Tim Brazier- So Many Hours in the Day

tim brazirt

The best thing about university is the amount of time you have and that you have complete freedom to choose how to spend that time. There’s 168 hours in a week and considering most courses don’t venture much above 18 hours of lectures a week that leaves you with 150 hours every single week which are totally YOURS.

What you choose to do with that time is completely up to you and with the huge variety of opportunities available at Leeds University and in Leeds you have no excuse to not use it.

With those 150 hours you obviously need to fit in sleeping, eating, studying and a fair bit of socialising but it’s the extra stuff that you really remember.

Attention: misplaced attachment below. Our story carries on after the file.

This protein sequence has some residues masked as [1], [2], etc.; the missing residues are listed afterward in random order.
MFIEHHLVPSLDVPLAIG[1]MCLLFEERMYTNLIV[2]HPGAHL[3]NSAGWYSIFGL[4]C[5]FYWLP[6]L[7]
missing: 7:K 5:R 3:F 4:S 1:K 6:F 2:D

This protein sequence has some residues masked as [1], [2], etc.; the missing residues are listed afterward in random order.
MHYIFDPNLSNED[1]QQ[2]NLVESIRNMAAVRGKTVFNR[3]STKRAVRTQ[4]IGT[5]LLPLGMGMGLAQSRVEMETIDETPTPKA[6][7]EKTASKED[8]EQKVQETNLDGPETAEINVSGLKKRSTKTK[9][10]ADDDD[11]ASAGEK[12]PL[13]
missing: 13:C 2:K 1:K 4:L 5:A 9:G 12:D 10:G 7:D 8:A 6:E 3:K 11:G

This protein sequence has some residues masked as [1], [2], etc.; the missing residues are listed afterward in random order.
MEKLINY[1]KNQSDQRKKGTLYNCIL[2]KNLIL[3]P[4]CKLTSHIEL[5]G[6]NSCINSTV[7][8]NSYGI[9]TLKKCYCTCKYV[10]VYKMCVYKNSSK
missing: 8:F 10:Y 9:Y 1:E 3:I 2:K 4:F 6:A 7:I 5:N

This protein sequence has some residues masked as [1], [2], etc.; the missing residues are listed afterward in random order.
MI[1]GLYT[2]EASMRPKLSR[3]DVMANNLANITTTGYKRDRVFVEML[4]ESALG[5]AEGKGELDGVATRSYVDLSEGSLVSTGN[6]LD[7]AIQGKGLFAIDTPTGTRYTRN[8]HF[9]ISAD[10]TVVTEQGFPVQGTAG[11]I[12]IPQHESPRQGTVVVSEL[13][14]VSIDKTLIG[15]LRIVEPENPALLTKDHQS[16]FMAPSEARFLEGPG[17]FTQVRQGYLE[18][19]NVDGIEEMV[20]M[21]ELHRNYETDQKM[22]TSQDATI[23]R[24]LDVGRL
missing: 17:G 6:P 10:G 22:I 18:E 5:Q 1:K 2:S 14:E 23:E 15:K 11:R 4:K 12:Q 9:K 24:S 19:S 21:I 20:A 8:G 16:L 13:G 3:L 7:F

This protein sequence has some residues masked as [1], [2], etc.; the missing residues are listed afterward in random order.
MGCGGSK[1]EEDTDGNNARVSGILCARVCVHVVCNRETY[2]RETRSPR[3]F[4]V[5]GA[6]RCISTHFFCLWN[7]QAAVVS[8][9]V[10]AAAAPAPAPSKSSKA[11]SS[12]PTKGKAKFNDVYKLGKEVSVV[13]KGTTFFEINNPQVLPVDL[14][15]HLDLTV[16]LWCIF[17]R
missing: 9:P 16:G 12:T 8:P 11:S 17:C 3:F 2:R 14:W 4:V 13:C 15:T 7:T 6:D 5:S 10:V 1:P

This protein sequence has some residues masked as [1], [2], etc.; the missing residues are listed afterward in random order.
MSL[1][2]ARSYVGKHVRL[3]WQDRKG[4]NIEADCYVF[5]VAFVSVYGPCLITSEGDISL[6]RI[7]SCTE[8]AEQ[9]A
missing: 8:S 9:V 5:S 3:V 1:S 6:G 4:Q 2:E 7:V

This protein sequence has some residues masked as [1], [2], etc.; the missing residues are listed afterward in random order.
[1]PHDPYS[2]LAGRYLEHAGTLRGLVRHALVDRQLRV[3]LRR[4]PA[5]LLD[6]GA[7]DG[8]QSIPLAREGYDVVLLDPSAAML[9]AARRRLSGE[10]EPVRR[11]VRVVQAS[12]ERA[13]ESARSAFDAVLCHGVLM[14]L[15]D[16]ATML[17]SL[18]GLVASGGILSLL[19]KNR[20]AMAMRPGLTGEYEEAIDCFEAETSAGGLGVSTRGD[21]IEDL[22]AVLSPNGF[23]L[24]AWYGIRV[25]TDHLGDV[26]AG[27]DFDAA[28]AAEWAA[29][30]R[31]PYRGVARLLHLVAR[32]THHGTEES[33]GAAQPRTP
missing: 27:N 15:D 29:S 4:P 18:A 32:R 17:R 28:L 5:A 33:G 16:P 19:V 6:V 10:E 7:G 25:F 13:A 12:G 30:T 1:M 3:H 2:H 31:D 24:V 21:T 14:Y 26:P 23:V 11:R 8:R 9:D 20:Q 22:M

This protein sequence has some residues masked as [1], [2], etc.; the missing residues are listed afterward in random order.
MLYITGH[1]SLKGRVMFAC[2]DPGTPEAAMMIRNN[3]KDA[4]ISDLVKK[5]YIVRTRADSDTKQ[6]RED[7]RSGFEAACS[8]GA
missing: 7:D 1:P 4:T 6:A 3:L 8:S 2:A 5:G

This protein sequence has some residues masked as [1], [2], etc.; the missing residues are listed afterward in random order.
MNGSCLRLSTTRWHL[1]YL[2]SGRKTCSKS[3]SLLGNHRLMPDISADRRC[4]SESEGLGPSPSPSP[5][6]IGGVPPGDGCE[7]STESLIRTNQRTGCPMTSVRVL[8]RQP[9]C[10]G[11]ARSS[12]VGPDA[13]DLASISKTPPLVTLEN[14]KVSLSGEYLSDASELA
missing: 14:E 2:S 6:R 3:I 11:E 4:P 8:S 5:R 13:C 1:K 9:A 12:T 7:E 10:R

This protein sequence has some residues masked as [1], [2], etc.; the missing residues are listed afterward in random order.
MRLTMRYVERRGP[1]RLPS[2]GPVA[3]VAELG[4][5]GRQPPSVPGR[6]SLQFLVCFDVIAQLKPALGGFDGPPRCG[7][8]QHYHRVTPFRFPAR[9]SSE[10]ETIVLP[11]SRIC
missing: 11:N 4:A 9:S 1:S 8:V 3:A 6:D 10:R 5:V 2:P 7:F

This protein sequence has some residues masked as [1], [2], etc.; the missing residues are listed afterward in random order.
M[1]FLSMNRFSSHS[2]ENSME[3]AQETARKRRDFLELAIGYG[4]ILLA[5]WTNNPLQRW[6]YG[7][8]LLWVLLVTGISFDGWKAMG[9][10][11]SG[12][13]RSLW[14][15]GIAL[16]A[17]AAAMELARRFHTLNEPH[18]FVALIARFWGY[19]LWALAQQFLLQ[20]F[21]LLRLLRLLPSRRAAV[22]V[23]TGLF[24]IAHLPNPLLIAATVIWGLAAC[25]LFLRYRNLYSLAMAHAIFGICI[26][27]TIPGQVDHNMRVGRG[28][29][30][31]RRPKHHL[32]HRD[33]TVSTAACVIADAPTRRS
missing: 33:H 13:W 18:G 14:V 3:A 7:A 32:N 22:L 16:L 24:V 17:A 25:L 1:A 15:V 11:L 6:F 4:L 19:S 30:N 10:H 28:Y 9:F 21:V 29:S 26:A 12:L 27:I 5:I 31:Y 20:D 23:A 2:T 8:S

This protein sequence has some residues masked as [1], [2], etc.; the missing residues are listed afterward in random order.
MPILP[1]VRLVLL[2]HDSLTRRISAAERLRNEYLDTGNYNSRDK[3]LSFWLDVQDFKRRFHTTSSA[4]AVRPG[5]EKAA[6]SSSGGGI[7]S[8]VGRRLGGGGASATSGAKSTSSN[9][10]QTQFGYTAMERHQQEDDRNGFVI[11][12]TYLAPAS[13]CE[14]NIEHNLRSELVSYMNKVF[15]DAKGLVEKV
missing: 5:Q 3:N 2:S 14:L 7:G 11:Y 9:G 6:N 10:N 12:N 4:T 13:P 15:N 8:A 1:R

In my first two years at university I captained a 5-a-side football team to league victory, took an EU funded residential course in sustainability, volunteered with Leeds Friends of the Earth, was a mentor to students in the year below, worked with ‘Engineers Without Borders’, passed a motion through the ‘Better University Forum’, gained coaching qualifications and ran sport sessions to multi faith youth groups and disadvantaged kids in east Leeds.

Time well spent.

While in Leeds I also joined a local Hockey club in Adel and have made a large group of friends outside of university and feel more a part of Leeds rather than just a visitor. As it turns out, I am now captain and am really proud and happy to be part of the club.